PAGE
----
Your Eve

Friday, February 25, 2022

Post #488 - October 20, 1944 The Only Thing I Have Any Appetite For These Past Few Weeks is Knitting and I Couldn’t Help But Feel Cheated, Somehow

Oct. 20, 1944

Dearest Phil,

There was no mail this morning and I'm rather anxious to see if there was any this afternoon. As you may have noted, I'm running this off at the office at closing time.

Adele gets smarter every day. This morning, for instance, when I was putting her shoes on, she kicked against the side of our bed and I asked her to stop. When I had asked her three times, I turned her over and smacked her "toosey". She then said, "Sorry, mommy, no more". What a kid!

Oct. 21, 1944

I was disappointed once more - mailless day again! I remember your telling me not to get dejected when and if your mail should be held up, but I know of no logical reason for it at the present time. Most everyone I know has had mail way through October and I'm unable to get past the first of the month. I'm in a terrible rut, honey, and that's putting it mildly. Only mail from you will break it, too. I miss you so keenly Phil - oh what's the use - words just seem to fail me. I'm so horribly empty inside!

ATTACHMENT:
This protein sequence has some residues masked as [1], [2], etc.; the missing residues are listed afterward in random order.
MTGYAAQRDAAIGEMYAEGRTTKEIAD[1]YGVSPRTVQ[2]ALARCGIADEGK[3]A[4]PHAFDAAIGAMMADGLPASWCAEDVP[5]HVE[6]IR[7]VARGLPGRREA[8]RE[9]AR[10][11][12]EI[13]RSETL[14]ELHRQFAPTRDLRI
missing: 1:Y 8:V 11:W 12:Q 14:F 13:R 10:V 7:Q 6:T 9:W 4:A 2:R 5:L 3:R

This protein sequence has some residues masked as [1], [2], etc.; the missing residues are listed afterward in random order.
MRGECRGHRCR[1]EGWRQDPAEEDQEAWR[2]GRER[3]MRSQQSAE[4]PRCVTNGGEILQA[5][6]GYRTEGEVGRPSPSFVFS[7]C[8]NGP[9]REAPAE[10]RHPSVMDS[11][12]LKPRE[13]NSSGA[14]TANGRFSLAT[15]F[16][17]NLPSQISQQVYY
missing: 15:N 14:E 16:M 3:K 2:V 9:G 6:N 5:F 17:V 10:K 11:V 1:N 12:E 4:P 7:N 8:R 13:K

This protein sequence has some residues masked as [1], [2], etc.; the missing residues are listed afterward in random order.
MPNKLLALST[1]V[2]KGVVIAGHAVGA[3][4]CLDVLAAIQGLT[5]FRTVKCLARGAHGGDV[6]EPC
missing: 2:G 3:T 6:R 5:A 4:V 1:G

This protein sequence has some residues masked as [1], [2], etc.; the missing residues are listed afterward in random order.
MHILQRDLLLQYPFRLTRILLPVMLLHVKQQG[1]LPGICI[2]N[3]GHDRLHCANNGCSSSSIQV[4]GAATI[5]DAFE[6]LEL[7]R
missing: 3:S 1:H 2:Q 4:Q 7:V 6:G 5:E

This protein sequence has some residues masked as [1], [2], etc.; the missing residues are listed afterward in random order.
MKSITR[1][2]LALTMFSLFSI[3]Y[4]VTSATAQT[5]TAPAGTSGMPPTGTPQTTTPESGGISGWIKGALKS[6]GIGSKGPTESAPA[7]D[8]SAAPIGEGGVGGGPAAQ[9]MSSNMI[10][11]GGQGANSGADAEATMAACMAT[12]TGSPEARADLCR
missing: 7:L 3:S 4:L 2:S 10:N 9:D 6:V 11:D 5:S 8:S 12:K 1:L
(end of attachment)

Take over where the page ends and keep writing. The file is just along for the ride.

Winter is taking a firm grip on us and it is necessary to use the heat often. The only thing I have any appetite for these past few weeks is knitting, and as a result I've nearly completed the pink sweater for Adele.

Etta is due to have her baby any day. The baby's name will have to start with a ''W" and if it's a boy its name will have to be William, after Nat's father. I haven't the slightest idea of what she'll name a girl.

I worked my usual four hours this morning. After work I walked down to 7th & South to pick up my dad's suit and coat. It rained all day, but I felt like walking to get some of the restlessness out of me. I shopped for strollers in the meantime, but found nothing that inspired me to buy. They are sky high. Mr. Bellet said he would let me talk to the salesman of the stroller concern when he comes to visit us and perhaps I can get what I want that way. The only thing is that I may have to wait a long while for it and that isn't so good.

I note that the typewriter ribbon is getting very light, as compared to the type of our office machine. I have a new ribbon and will put it on tomorrow. (Just in case you were about to comment),

We had some company this afternoon for a short while - Tante Bosh and Sylvia. Adele says "Sylvia" just as you or I would, in fact she says it more clearly than we do.

My brother Seymour was supposed to get home this weekend, but missed out when he went up for his pass. He was too late and they refused to issue any more "liberty'. Oh well, better luck next time. He called the folks and everyone was very disappointed.